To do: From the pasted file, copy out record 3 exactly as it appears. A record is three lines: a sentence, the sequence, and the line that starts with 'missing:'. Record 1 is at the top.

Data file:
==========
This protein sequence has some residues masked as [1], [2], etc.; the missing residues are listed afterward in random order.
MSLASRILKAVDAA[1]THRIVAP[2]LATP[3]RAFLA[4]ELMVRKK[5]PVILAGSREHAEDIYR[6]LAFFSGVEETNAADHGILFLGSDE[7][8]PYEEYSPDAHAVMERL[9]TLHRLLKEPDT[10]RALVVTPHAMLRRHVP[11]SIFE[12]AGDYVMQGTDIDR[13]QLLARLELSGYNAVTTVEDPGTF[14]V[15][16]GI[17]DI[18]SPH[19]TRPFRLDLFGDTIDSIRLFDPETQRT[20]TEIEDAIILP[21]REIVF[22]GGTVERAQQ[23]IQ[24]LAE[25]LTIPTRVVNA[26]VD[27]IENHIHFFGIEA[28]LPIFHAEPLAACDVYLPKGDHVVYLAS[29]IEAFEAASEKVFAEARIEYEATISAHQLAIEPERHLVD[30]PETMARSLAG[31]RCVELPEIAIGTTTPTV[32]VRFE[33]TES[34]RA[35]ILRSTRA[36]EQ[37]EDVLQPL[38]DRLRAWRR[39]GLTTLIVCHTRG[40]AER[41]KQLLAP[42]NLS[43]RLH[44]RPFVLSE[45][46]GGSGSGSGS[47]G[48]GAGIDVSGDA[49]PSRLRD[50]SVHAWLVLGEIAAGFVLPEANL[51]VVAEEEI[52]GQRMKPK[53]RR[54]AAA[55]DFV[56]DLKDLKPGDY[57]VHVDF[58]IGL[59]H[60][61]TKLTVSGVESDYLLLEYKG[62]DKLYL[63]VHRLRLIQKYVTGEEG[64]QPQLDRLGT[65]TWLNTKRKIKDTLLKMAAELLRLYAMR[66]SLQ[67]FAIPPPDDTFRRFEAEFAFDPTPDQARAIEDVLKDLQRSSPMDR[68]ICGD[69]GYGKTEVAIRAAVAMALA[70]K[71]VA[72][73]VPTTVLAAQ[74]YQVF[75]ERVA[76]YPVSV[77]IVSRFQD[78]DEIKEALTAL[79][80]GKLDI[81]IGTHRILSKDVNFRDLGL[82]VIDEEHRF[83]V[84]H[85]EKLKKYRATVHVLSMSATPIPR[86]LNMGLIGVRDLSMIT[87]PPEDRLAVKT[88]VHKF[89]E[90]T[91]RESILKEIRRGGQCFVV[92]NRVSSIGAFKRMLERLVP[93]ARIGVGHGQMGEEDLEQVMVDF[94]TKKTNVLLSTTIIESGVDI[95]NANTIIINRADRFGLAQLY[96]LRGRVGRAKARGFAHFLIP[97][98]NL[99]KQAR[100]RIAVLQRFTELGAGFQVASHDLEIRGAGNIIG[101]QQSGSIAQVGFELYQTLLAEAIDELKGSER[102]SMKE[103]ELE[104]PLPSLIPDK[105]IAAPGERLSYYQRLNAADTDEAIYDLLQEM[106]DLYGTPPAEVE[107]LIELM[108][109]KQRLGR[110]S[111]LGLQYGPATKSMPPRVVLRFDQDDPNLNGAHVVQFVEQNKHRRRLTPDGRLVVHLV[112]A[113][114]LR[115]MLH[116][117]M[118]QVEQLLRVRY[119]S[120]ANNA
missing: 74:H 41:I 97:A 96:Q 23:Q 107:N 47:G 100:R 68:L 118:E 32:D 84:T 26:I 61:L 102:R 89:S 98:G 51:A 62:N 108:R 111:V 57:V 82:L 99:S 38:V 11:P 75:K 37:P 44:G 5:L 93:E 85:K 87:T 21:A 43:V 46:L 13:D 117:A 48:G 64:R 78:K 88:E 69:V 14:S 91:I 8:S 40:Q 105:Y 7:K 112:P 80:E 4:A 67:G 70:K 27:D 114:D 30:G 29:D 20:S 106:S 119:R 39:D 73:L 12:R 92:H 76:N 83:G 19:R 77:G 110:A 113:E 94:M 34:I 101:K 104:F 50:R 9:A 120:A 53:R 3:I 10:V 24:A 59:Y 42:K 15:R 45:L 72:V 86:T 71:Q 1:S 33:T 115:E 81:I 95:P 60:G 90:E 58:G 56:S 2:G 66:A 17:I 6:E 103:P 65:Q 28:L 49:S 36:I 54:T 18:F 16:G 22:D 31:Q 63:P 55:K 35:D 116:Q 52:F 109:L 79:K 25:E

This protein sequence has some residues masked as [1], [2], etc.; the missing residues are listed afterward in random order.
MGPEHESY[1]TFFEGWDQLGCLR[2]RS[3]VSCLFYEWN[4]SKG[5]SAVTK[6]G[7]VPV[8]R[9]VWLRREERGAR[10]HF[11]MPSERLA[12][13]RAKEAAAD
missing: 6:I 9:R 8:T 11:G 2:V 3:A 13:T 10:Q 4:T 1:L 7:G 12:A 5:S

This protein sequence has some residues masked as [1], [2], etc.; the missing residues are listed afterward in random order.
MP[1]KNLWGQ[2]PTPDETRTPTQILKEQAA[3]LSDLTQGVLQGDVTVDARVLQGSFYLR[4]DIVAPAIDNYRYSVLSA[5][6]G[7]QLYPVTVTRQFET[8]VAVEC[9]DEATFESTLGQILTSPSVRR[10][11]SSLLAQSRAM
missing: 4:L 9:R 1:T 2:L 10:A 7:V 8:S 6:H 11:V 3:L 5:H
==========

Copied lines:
This protein sequence has some residues masked as [1], [2], etc.; the missing residues are listed afterward in random order.
MP[1]KNLWGQ[2]PTPDETRTPTQILKEQAA[3]LSDLTQGVLQGDVTVDARVLQGSFYLR[4]DIVAPAIDNYRYSVLSA[5][6]G[7]QLYPVTVTRQFET[8]VAVEC[9]DEATFESTLGQILTSPSVRR[10][11]SSLLAQSRAM
missing: 4:L 9:R 1:T 2:L 10:A 7:V 8:S 6:H 11:V 3:L 5:H